The Fall of France during WWII: Strategies & Defeat

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  • 0:02 Fall of France
  • 0:39 Background & Defenses
  • 2:36 Invasion
  • 5:13 Aftermath
  • 6:20 Lesson Summary
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Lesson Transcript
Instructor: Christopher Sailus

Chris has an M.A. in history and taught university and high school history.

In this lesson, we explore the French defenses, the subsequent German invasion, and the disastrous consequences for France during WWII and its four-year occupation by Germany.

Fall of France

Have you ever seen a dam? Huge and impressive as they are, did you know that they can be completely undone by just a single leak? Indeed, a dam's great ability to hold back immense amounts of water requires each part of the dam to be stable and spread the water's force equally. One weak spot can have disastrous results.

In some ways, the French defenses on its eastern frontier prior to World War II (WWII) were similar to a weak dam. Large and impressive across most of its border with Germany, one or two small weak spots caused the whole French position to come crashing down.

Background and Defenses

Adolf Hitler took power in Germany in the mid-1930s. As he strengthened his grip on power in the country, his foreign policy became increasingly aggressive, claiming he wanted to unite all German-speaking people under the German flag. With this justification, Hitler's Germany annexed Austria as the rest of the world stood by.

In 1938, Hitler was virtually handed the Sudetenland in Czechoslovakia by British Prime Minister Neville Chamberlain and the French government, who hoped that by giving Hitler the Sudetenland, peace in Europe would be secured. This policy of appeasement, as it is known, proved foolhardy because before long, Hitler's German troops had invaded the rest of the Czechoslovakia.

In response, both Britain and France pledged Poland, Hitler's next likely target, that any German incursions into Polish territory would trigger immediate declarations of war on Germany by both countries. When Hitler invaded Poland in September 1939, both countries vacillated, declaring war on Germany but sending little actual aid to Poland. As a result, German forces rolled across the Polish countryside before turning their eyes on France in early 1940.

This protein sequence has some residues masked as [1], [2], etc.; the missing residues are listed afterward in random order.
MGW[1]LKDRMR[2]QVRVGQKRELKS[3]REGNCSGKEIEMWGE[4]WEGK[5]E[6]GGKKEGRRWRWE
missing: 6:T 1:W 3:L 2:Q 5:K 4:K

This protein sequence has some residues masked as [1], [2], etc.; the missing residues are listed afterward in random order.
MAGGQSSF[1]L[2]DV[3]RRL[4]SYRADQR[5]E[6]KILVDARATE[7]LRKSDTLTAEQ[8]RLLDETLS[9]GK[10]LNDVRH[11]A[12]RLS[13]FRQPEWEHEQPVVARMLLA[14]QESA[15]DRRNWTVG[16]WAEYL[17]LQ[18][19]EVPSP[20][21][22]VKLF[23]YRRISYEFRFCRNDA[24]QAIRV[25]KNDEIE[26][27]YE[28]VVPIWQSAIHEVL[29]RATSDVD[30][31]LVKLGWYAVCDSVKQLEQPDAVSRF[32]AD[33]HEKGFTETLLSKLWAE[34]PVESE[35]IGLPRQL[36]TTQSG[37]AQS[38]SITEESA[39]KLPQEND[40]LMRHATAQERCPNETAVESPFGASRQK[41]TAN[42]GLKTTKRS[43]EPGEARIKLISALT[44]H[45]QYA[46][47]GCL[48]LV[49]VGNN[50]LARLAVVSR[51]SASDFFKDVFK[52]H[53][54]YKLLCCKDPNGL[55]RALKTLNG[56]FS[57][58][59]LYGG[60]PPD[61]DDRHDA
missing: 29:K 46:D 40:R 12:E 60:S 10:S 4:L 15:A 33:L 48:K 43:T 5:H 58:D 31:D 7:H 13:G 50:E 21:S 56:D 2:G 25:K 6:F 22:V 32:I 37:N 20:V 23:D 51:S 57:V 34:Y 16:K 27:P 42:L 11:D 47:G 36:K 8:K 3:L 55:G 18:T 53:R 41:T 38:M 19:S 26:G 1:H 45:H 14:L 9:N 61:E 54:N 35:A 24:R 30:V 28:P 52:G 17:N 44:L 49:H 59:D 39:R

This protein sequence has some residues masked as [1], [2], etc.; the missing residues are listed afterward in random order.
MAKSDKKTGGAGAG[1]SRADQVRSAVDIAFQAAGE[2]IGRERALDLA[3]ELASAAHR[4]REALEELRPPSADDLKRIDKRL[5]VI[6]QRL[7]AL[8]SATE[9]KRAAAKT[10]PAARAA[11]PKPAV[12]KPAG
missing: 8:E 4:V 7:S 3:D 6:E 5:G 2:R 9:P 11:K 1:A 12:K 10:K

In anticipation of the German invasion, France set up an elaborate installation of fortified bunkers and defensive positions along the French frontier with Germany. Called the Maginot Line, French commanders assumed the strong position would repel any invading German army and force the Germans to take heavy casualties. The line was set up in a similar fashion to the trenches of World War I (WWI), and the decision to build the fortifications was heavily based on lessons the French learned during WWI.

However, there were two holes in the line: one along the Franco-Belgian border (Belgium, in 1940, was a neutral state) and a second on the French side of the Ardennes forest, which French commanders considered impassable for any large army.

Invasion

These two weaknesses proved the French's undoing. On May 10, 1940, Germany began a simultaneous invasion of both the Low Countries and France. In the north, German forces bombed the Netherlands into submission, and the Dutch surrendered only four days later. In response, French and British forces stationed on the Franco-Belgian border advanced into Belgium to fortify the Allied positions there. Despite some initial pushback, British and French forces largely held their ground in the face of the German assault advancing south from the Netherlands.

Unfortunately, this advance into Belgium played directly into Hitler's hands. The German attack through the Netherlands and Belgium proved to be only a diversionary attack, and the main German attack pushed through the Ardennes forest a few days later after the initial attack in the Low Countries. The British and French forces were wholly unprepared for this second prong of the attack, and the area was largely undefended.

The enterprising German blitzkrieg attack, which employed the use of fast-moving columns of tanks coupled with heavy airstrikes ahead of the columns, overwhelmed what few Allied forces existed on the French side of the Ardennes. Before long, the German forces were racing south and west, threatening the relatively undefended French heartland. Moreover, the advance cut off Allied supply lines to the northern forces in Belgium and threatened to encircle the force and cut off any possible retreat.

Only ten days after the initial invasion, German tank divisions had reached the English Channel and encircled the Allied forces. Belgium surrendered to the Germans eight days later, leaving the British forces in Belgium exposed. Abandoning the remaining French forces, the British commanders ordered all remaining British forces to abandon their positions and equipment and head for the coast for evacuation. Over a week's time and under heavy German shelling, the British employed virtually every military, commercial, and private ship to evacuate British troops from the French seaside town of Dunkirk.

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